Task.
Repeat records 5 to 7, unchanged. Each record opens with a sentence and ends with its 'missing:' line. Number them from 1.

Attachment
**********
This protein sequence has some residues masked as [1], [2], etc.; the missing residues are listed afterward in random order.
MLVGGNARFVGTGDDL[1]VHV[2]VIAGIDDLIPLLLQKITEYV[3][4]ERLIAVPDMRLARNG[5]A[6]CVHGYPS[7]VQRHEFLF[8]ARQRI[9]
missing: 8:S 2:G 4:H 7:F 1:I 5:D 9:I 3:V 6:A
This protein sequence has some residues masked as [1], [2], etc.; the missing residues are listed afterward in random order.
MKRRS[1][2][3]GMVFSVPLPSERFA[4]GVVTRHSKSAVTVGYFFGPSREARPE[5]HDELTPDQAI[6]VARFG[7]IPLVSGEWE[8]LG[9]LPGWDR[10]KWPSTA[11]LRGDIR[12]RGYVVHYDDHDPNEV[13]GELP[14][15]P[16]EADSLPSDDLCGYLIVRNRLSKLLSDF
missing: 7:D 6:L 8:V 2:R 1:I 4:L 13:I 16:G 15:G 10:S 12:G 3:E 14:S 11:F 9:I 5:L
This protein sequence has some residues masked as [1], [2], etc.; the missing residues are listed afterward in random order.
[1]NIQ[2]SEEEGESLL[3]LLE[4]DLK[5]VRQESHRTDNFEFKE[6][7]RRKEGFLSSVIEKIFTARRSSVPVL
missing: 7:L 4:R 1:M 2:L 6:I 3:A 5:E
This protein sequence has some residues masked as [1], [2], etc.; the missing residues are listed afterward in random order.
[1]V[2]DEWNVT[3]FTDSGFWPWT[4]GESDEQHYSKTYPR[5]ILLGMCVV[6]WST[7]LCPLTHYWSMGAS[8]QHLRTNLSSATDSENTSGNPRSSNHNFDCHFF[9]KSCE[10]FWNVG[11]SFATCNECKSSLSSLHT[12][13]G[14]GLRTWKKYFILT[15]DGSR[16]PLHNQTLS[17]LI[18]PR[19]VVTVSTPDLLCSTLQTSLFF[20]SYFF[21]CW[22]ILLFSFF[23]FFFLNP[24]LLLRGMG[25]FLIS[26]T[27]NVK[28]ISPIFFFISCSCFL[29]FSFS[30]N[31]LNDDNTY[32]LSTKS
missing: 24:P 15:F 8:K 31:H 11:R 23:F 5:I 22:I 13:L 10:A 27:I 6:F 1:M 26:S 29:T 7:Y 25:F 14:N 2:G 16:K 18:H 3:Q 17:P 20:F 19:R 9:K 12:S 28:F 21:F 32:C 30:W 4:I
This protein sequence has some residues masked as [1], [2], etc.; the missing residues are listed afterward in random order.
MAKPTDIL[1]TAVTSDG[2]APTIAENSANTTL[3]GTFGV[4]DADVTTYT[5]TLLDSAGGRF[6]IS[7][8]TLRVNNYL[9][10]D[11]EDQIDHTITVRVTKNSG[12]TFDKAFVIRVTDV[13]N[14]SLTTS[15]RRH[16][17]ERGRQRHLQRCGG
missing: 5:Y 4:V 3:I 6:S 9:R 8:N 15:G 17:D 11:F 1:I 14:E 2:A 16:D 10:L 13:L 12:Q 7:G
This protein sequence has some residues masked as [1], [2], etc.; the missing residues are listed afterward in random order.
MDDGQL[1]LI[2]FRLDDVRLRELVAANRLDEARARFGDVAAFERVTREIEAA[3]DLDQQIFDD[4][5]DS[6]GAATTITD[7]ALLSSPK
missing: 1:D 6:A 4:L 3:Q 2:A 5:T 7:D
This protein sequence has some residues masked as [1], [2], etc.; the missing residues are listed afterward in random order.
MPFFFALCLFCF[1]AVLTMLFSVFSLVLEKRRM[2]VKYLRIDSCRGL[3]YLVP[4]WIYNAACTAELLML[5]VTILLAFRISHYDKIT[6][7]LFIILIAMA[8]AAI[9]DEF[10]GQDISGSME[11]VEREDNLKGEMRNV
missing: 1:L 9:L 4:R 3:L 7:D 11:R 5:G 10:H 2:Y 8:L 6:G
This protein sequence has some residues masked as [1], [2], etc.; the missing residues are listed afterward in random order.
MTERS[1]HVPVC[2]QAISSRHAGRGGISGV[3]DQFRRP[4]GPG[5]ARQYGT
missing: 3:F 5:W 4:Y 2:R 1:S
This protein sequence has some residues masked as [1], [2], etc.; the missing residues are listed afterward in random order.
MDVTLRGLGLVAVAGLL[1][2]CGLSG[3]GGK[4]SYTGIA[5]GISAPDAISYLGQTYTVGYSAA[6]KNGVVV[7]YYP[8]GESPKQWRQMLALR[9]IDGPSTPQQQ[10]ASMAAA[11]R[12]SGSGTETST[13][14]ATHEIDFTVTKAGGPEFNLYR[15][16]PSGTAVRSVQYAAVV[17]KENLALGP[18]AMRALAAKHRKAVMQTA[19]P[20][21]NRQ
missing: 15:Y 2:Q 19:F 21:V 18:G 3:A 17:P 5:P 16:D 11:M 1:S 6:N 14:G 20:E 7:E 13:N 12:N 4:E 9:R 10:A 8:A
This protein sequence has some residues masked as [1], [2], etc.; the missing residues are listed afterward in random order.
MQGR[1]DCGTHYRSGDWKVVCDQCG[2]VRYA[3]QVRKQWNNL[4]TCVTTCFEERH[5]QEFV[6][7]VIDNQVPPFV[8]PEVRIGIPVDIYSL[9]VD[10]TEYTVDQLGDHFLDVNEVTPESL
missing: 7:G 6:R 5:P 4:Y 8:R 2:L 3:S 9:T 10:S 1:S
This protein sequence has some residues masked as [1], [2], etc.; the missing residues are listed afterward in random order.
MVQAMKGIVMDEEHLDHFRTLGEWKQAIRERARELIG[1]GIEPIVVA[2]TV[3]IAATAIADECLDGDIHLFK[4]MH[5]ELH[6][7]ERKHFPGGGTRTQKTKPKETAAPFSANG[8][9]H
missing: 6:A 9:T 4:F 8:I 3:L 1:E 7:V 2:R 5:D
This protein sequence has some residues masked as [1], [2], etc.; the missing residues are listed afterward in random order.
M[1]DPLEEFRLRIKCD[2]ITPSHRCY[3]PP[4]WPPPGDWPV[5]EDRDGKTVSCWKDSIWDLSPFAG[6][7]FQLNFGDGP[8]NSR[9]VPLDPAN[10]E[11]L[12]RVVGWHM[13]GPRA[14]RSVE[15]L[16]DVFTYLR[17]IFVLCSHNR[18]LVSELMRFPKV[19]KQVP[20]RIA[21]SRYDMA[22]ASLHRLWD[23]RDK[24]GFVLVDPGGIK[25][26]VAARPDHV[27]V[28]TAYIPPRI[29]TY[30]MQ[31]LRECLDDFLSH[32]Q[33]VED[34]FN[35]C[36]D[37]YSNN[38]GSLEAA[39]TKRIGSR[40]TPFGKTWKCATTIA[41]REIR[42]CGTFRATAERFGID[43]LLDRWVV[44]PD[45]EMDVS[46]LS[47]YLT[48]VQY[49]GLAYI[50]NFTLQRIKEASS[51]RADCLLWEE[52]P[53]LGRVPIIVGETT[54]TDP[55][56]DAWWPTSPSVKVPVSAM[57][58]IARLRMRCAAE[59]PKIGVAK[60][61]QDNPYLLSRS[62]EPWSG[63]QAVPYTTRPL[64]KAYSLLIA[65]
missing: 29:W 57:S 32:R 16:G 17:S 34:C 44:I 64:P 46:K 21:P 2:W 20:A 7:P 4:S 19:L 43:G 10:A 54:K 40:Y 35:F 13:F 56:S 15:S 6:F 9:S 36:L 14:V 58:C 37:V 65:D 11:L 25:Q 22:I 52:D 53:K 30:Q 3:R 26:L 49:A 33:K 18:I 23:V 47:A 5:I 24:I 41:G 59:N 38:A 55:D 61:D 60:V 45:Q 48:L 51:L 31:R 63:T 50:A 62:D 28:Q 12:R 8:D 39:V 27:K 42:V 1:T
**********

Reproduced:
This protein sequence has some residues masked as [1], [2], etc.; the missing residues are listed afterward in random order.
MAKPTDIL[1]TAVTSDG[2]APTIAENSANTTL[3]GTFGV[4]DADVTTYT[5]TLLDSAGGRF[6]IS[7][8]TLRVNNYL[9][10]D[11]EDQIDHTITVRVTKNSG[12]TFDKAFVIRVTDV[13]N[14]SLTTS[15]RRH[16][17]ERGRQRHLQRCGG
missing: 5:Y 4:V 3:I 6:S 9:R 8:N 15:G 17:D 11:F 1:I 14:E 2:A 16:D 10:L 13:L 12:Q 7:G
This protein sequence has some residues masked as [1], [2], etc.; the missing residues are listed afterward in random order.
MDDGQL[1]LI[2]FRLDDVRLRELVAANRLDEARARFGDVAAFERVTREIEAA[3]DLDQQIFDD[4][5]DS[6]GAATTITD[7]ALLSSPK
missing: 1:D 6:A 4:L 3:Q 2:A 5:T 7:D
This protein sequence has some residues masked as [1], [2], etc.; the missing residues are listed afterward in random order.
MPFFFALCLFCF[1]AVLTMLFSVFSLVLEKRRM[2]VKYLRIDSCRGL[3]YLVP[4]WIYNAACTAELLML[5]VTILLAFRISHYDKIT[6][7]LFIILIAMA[8]AAI[9]DEF[10]GQDISGSME[11]VEREDNLKGEMRNV
missing: 1:L 9:L 4:R 3:L 7:D 11:R 5:G 10:H 2:Y 8:L 6:G